Château Ausone: The Medieval Period

Despite this apparently ancient heritage detail on life at Château Ausone during the subsequent centuries, even as recently as Medieval times, is unsurprisingly sparse. This means we have no reliable indication of when viticulture really took hold here, and who first began commercialising the wines. Nevertheless, there are a few clues, as well as a few red herrings for us to examine.

Château Ausone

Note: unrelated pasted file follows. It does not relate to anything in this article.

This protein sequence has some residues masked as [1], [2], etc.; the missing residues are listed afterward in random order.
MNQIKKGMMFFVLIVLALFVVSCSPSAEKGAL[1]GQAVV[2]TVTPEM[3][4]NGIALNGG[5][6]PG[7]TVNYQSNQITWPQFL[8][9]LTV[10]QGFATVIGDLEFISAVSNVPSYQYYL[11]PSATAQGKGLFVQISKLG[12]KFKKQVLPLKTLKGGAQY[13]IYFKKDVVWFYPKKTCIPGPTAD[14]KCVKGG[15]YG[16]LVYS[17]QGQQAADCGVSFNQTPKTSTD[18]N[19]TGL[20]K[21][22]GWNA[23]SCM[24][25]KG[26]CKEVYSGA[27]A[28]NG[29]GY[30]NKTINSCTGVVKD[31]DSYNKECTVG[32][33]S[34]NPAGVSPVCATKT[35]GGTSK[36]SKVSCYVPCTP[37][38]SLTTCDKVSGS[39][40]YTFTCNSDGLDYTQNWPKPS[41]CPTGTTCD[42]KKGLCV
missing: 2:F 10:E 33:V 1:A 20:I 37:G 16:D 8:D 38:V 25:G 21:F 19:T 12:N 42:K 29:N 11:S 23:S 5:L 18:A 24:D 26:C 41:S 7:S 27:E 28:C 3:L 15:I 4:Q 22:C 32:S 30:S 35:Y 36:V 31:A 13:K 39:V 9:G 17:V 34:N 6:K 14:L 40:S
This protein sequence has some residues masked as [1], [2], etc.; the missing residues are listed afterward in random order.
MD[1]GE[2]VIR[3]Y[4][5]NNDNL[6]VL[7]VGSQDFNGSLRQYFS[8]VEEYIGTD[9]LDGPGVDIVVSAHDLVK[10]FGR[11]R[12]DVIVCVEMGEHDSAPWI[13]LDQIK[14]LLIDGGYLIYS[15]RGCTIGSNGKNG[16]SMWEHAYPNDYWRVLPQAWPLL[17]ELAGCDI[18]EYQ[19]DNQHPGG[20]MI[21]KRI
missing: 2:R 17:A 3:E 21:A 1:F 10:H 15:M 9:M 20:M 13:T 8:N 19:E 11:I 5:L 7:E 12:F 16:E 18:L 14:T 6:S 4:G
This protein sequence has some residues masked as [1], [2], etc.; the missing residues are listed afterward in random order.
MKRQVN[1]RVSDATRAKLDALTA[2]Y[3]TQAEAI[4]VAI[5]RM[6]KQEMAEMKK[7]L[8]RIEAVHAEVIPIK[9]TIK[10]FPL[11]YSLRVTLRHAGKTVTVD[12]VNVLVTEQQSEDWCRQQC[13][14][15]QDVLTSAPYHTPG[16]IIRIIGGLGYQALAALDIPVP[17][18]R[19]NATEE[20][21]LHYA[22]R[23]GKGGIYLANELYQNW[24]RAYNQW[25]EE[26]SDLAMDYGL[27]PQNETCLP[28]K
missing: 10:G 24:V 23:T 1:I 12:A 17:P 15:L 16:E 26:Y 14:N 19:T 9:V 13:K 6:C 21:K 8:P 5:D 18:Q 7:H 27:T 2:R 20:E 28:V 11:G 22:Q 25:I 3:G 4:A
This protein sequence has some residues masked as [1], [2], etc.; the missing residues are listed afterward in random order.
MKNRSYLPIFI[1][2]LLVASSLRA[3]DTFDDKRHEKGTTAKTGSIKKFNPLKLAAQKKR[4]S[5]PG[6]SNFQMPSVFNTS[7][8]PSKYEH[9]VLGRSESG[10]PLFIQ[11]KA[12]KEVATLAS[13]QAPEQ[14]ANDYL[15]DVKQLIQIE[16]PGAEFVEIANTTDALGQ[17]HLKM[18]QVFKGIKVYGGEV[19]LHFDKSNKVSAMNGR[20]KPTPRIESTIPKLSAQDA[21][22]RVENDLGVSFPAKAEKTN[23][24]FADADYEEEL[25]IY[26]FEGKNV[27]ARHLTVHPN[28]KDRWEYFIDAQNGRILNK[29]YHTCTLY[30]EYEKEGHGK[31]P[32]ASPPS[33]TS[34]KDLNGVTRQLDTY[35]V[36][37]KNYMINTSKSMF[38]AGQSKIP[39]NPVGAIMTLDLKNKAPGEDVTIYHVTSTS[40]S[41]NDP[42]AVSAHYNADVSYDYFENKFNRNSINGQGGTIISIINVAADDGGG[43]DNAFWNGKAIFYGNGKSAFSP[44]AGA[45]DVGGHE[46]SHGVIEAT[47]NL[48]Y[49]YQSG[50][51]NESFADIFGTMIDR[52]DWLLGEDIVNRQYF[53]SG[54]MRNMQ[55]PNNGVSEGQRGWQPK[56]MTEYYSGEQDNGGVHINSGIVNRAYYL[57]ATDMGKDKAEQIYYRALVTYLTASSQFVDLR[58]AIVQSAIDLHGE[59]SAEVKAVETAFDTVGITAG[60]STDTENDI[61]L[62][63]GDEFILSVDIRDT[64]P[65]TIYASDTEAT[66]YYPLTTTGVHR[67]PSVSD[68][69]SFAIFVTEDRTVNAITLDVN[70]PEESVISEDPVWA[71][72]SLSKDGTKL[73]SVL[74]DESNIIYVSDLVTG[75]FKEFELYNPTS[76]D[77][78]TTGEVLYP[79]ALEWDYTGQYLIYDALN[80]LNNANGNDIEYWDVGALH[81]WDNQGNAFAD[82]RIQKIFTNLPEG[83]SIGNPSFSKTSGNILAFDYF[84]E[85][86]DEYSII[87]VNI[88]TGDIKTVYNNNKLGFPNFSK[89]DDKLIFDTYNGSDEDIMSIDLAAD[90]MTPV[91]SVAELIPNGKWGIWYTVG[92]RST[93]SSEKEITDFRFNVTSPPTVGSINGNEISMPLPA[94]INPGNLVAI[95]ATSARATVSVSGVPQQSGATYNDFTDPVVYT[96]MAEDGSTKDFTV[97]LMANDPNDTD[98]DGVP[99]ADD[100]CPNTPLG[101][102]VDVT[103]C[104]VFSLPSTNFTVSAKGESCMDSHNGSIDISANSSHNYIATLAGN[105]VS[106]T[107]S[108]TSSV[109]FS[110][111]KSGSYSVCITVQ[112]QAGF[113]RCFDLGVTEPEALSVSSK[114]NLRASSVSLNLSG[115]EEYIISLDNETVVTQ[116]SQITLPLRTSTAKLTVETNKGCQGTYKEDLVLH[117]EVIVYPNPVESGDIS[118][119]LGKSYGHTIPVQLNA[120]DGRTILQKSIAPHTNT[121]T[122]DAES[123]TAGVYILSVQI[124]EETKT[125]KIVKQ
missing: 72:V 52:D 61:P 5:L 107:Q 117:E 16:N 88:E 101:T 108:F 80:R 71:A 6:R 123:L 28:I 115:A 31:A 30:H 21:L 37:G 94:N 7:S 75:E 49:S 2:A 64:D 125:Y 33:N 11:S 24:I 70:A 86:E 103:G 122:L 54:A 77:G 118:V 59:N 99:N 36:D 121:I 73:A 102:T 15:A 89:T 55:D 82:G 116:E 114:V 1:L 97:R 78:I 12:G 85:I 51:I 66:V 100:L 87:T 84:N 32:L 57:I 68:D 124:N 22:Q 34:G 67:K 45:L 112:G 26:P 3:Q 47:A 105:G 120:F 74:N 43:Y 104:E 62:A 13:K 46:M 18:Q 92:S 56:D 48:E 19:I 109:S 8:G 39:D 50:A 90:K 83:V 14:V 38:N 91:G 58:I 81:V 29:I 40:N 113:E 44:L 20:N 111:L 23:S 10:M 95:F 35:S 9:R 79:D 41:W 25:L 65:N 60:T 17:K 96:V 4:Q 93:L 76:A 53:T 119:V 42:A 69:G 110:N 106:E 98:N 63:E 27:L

It is written by some that the land at Ausone belong to the Lescours family, and that in 1341 King Edward III (1312 – 1377) of England ordered Élie de Cours to build a fortress on his land. Edward III was reasserting the authority of the English monarchy, in its rule over both Scotland and France (the denial of his claim to the French throne, ruled out by Salic law, was what prompted the beginning of the Hundred Years’ War), and no doubt this fortress was seen as being significant in achieving his aims. Some have immediately assumed this was built at Ausone, but it seems much more likely this was the origin of what is today called Château de Lescours, in St-Sulpice-de-Faleyrens, on the banks of the Dordogne.

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